I’m sitting here listening to a yellow jacket determined to commit suicide in one of my wall lamps, and wondering why Amazon seems so hell-bent on annoying its authors these days.
This weekend, August 5-6, Patty Jansen is hosting another big 99c promo with 100 books in various science fiction and fantasy genres. I entered my boxed set of Looking Through Lace, Books 1 & 2, and was accepted. Only now it looks like my book won’t be on sale — at least not on Amazon. And it’s anyone’s guess if I will have to take the book down or not entirely (on Amazon), for reasons no one has seen fit to provide me answers with.
But let us start at the beginning, shall we?
Early this week, I lowered the price of the Looking Through Lace boxed set everywhere it was available, just like I always do for a promotion. Price changes went through fine — except on Amazon. Instead, I got this:
Thank you for publishing with Amazon. Copyright is important to us – we want to make sure that no author or other copyright holder has his or her books sold by anyone else. To publish your book, please respond with documentation confirming your publishing rights within four days:
Looking Through Lace Boxed Set: Books 1 and 2 by Nestvold, Ruth (AUTHOR) (ID:7106553)
Acceptable documentation can include:
– If you are the author and you are republishing your book after your publication rights have been reverted to you, a signed reversion letter from your former publisher
– If you are the author and you are publishing under a pseudonym, a copyright registration using the pseudonym
– If you are not the author, a signed contract between you and the author granting you the rights to publish the book in the territories, languages and formats you have selected
– If you are not the author, an e-mail from the address listed on the author’s (or their agent’s) official website confirming that you have the rights to publish their book in the territories, languages and formats you have selected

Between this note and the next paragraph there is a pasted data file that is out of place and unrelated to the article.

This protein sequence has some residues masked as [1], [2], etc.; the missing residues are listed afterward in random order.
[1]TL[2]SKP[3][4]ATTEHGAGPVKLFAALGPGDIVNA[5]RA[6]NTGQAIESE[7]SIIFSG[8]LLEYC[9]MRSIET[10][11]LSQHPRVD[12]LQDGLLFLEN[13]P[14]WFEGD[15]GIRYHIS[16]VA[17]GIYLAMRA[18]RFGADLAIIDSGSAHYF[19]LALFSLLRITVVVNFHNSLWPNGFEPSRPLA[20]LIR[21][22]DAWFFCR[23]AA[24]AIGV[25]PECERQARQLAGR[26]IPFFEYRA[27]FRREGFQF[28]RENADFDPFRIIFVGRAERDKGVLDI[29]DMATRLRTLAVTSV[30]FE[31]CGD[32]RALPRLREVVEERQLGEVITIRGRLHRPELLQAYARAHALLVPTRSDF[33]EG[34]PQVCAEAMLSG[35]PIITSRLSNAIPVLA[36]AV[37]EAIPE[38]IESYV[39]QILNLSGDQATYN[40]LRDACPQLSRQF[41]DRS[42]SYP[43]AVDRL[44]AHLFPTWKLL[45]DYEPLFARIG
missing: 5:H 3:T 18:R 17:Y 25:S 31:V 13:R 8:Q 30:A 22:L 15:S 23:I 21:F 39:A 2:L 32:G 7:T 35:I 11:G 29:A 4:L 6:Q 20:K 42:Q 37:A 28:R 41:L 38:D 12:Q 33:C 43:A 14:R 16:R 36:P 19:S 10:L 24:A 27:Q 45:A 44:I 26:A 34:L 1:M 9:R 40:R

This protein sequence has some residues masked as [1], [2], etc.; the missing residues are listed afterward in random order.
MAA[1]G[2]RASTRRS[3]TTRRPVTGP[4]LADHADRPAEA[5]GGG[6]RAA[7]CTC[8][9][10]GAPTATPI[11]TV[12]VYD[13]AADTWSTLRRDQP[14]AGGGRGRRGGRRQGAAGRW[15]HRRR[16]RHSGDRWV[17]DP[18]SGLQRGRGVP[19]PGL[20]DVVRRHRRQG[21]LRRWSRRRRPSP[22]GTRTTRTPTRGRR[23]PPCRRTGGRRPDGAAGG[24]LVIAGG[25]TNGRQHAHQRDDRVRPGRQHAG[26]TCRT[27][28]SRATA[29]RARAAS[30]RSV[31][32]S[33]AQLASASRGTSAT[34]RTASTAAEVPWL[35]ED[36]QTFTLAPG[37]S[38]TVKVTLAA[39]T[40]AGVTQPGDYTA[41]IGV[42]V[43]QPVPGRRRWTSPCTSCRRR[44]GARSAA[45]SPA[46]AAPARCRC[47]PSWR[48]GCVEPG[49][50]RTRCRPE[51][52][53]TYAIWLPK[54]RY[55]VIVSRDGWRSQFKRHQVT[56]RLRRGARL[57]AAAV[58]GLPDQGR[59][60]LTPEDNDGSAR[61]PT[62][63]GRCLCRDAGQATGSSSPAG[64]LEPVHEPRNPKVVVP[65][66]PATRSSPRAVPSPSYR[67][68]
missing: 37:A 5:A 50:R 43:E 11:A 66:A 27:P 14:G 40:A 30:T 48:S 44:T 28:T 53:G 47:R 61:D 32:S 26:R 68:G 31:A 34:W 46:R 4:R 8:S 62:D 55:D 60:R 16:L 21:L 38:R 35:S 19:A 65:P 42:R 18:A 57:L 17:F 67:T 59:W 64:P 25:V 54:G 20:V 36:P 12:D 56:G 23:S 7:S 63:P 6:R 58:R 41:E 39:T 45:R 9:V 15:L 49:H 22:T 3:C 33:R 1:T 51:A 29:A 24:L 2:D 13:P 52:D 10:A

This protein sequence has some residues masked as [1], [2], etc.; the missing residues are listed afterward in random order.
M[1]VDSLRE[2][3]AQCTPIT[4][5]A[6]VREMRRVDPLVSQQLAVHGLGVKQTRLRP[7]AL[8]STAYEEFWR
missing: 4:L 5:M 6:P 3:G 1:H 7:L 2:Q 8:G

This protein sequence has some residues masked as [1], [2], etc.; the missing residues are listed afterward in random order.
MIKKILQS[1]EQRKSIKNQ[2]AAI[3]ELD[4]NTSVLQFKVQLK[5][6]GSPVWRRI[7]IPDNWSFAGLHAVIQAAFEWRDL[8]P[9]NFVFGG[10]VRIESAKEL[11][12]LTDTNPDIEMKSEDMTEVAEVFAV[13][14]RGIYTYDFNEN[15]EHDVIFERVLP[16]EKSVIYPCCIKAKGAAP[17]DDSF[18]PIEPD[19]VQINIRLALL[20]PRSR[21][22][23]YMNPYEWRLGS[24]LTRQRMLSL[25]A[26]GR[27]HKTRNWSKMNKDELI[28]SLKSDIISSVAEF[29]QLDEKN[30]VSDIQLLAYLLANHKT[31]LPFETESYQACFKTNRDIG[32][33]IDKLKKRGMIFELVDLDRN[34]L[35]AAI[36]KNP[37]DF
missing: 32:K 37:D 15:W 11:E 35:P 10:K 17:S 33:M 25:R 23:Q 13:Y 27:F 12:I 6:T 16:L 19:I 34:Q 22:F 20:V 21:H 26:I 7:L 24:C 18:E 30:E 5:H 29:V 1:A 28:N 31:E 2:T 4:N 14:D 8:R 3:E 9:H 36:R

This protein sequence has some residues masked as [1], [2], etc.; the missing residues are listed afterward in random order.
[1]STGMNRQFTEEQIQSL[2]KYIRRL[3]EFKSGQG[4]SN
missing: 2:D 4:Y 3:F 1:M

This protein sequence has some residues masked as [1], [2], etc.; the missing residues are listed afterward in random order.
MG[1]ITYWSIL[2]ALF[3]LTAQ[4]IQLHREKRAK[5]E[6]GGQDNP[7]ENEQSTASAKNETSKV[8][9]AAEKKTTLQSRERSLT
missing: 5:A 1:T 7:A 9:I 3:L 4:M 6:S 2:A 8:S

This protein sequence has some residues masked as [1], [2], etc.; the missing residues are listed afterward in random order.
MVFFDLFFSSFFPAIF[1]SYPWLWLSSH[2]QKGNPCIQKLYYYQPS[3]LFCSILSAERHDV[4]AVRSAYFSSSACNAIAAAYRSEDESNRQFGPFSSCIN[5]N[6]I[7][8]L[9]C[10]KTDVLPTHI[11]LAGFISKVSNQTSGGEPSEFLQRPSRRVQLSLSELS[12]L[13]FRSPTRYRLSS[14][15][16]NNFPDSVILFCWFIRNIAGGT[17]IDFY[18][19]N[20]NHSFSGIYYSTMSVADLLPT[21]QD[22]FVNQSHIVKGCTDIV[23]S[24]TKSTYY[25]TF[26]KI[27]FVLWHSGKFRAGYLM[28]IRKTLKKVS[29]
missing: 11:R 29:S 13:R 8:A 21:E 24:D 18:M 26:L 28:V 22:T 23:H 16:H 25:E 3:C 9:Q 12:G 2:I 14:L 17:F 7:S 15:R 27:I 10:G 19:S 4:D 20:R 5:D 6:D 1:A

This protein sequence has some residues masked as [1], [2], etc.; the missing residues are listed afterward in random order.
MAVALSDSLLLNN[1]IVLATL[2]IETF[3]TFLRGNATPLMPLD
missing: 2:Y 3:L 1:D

– If you are a literary agent, a signed contract between you and the author or an email from the address listed on the author’s official website granting you the right to act on the author’s behalf with respect to the book
Documentation we cannot accept includes:
– A statement by you that you have the publishing rights without verification by the author/copyright holder
– A copyright application for which registration has not been confirmed
If you publish books for which you do not hold the publishing rights, your account may be terminated.
I wrote back, asking why they were requiring confirmation of publishing rights for a book that had been published with them for over a year and a half. I listed some of the publishing credits of Looking Through Lace and explained why I still had the rights to my own novella, which was originally published in Asimov’s in September 2003.
Instead of any answers, I got almost exactly the same email, with one small change at the beginning:
During a review of your KDP submission(s), we found that content in the below title(s) has been previously made available on Amazon. Copyright is important to us – we want to make sure that no author or other copyright holder has his or her books sold by anyone else. To publish your book, please respond with documentation confirming you have the necessary publishing rights within four days:
Looking Through Lace Boxed Set: Books 1 and 2 (ID: 7106553)
Please provide any documentation or other evidence that proves you have retained rights for the book(s) listed above.
This, of course made me even more frantic. I could hardly imagine that anyone was trying to steal my novella, since it wasn’t exactly selling like gangbusters. Most of the time it just sits there, selling a few copies a month, except when I do some kind of promo. But why would Amazon keep insisting I prove my rights to my own work if someone hadn’t tried to steal it? And why wouldn’t they respond to my questions and tell me what was the specific problem so that we could clear things up? None of what they required as “acceptable documentation” applied to Looking Through Lace or the boxed set.
Every time I tried to write them to try and find out what was going on, I got one of the above canned responses, about a half-a-dozen in all — and me becoming increasingly aggravated.
Finally it occurred to me (no help on Amazon’s part) that this weirdness regarding Looking Through Lace might have to do with the fact that it was recently reprinted in a new anthology, Galactic Empires. I sent them the PDF of the contract with Neil Clarke, and pointed out the clause indicating non-exclusive rights.
They haven’t sent me any more stupid canned emails since. But they also still have not gotten around to lowering the price of the boxed set for the promotion. I used to be a huge proponent of Amazon, but since the page flip controversy, I’ve changed my ways — more and more with each passing conflict.
I feel like I’m in a Kafka novel — which, incidentally, is not by me. 🙂